The Serious Man to John Wesley – Solitary Religion

In today’s age, we are being hit with an onslaught of words and diatribes against ‘corporate religion’ – that belief that we are not saved alone, but saved together. If we are the Church of Jesus Christ, we are a corporate body, placed together, built together in a building, neatly framed, drawn together by the Spirit of the Living God. There is no corporation so effective as the Church – and no corporation which upholds individuality (such as the spiritual gifts) by joining people together as the Church. Yet, many, especially in the Wesleyan Tradition (that covers a lot, by the way) forget the conversation by the Serious Man with John Wesley.

Wesley’s motive never eludes us. In his early manhood, after being greatly affected by Jeremy Taylor’s “]]” and the “]],” and by Law’s “]]” and “]],” he met “a serious man,” who said to him, ” Sir, you wish to serve God and go to heaven. Remember you cannot serve Him alone. You must therefore find companions or make them. The Bible knows nothing of solitary religion.” He was very confident, this serious man, and Wesley never forgot his message. ” You must find companions or make them. The Bible knows nothing of solitary religion.” These words forever sounded in Wesley’s ears, determining his theology, which rejected the stern individualism of Calvin, and fashioning his whole polity, his famous class meetings and generally gregarious methods. (Scribner’s Magazine – Vol 26)

While I might not characterize Calvinism as ‘stern individualism’ (sometimes, just the opposite), what Wesley was experiencing in the Anglican Church of his day was individualism – capitalist individualism – which disturbed him greatly. (For Mr. Wesley, I would suggest that it would be wrong to judge Calvin by his followers just as it is wrong to judge Mr. Wesley by his.) He saw that the Christians were concerned only with themselves, and not with the poor, downtrodden or the sinners.

I like Wesley’s polity and his focus on the small groups. These small groups are not mean to replace the larger corporate experience, but I know that those who make a point of meeting together weekly for prayer, fellowship, etc… are stronger and this strength must carry over to the congregation.

I was struck with this quote which was on the back of a card which I received from a fellow seminarian and a pastor from the Eastern Shore of Maryland. I hope it sticks with you as well.

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9 Replies to “The Serious Man to John Wesley – Solitary Religion”

  1. Hi Joel, I’ve been in ministry for well over 20 years, I ‘ve been exposed to many, many theologians and ministers, some very well-known! Something about your articles and especially the series Unus Deus got my attention – I come from a Oneness background, but as you rightfully said I am not ‘Oneness’ but believe with my whole being in the One God, How can I relate more personally? I am from South Africa – the church here at present are in need of strong guidance – great emphasis lately on the ‘contemplative’ – What’s your view??? John B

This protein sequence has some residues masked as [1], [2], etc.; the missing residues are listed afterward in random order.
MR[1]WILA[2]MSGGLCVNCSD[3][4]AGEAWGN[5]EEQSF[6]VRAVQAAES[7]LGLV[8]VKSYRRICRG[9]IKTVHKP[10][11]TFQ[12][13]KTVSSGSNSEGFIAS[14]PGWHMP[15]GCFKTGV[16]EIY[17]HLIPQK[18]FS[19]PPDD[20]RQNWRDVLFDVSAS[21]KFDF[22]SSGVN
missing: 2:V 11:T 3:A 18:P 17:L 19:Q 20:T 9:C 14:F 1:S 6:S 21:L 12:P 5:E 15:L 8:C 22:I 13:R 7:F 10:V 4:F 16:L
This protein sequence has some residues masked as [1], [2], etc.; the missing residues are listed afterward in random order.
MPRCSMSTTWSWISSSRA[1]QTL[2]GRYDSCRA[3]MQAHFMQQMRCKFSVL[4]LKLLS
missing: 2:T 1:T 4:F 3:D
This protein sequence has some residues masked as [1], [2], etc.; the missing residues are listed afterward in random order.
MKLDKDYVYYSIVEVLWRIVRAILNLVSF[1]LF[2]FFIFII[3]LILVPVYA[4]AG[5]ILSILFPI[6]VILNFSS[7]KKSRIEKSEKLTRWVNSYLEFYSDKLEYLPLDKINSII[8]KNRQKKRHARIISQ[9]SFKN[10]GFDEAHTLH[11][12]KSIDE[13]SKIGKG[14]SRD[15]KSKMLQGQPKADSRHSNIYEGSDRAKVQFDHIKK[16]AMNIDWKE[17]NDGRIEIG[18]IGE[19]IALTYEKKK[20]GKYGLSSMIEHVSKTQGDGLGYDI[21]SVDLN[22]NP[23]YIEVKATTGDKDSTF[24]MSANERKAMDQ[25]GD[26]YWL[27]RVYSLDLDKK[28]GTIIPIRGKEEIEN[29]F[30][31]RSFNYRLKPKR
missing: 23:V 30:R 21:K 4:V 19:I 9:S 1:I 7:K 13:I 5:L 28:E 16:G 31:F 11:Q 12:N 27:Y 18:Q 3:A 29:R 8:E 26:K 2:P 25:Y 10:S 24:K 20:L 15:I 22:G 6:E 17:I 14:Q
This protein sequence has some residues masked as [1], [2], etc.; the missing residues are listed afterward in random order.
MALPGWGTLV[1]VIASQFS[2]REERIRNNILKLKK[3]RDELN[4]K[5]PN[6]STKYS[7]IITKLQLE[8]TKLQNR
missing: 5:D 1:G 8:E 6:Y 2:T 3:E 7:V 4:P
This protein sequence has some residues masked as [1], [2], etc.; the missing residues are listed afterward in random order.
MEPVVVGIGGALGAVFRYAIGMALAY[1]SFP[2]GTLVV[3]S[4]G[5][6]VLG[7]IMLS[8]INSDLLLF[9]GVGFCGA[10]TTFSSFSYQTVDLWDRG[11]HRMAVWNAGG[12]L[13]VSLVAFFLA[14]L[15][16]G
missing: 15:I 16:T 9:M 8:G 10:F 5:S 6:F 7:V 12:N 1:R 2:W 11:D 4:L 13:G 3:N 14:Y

1. Joel, maybe I should express myself better – In a recent Seminar, the keynote-speakers(including Ron Martoia) emphasised the importance of a Contemplative Spirituality, focusing on the Contemplative Dimension of our Spiritual journey, emphasisng the words of Keating:…”The last twenty to thirty years of life will provide an enormous potential for Contemplative growth.All the stages of the great mystics of past times will be available.”

        1. I don’t doubt the mystical side of God, Johan – but I do think that we can take it too far and believe that we can achieve some sort of super-Christianity, a gnosticism if you will. I do think that we each have a journey and we must learn to dwell in the Spirit which dwells in the Church, but when I think of Contemplative Spirituality, I think of Mike Bickle and IHOP and the damage done there, as well as Beth Moore and the anti-intellectualism which she espouses. What sayeth ye?

  2. Thank you for sharing this marvelous bit of Wesleyan genius. We aren’t atomized “Christians”; we are, together, the Body of Christ. That is where we begin, and end, all our God-talk.

  3. There really is no individualism in organized religion is there?

    I organize small groups for prayer also and can say this is not only a great team building method it does speak well to the rest of the congregation to know that its leaders are all together in their belief system

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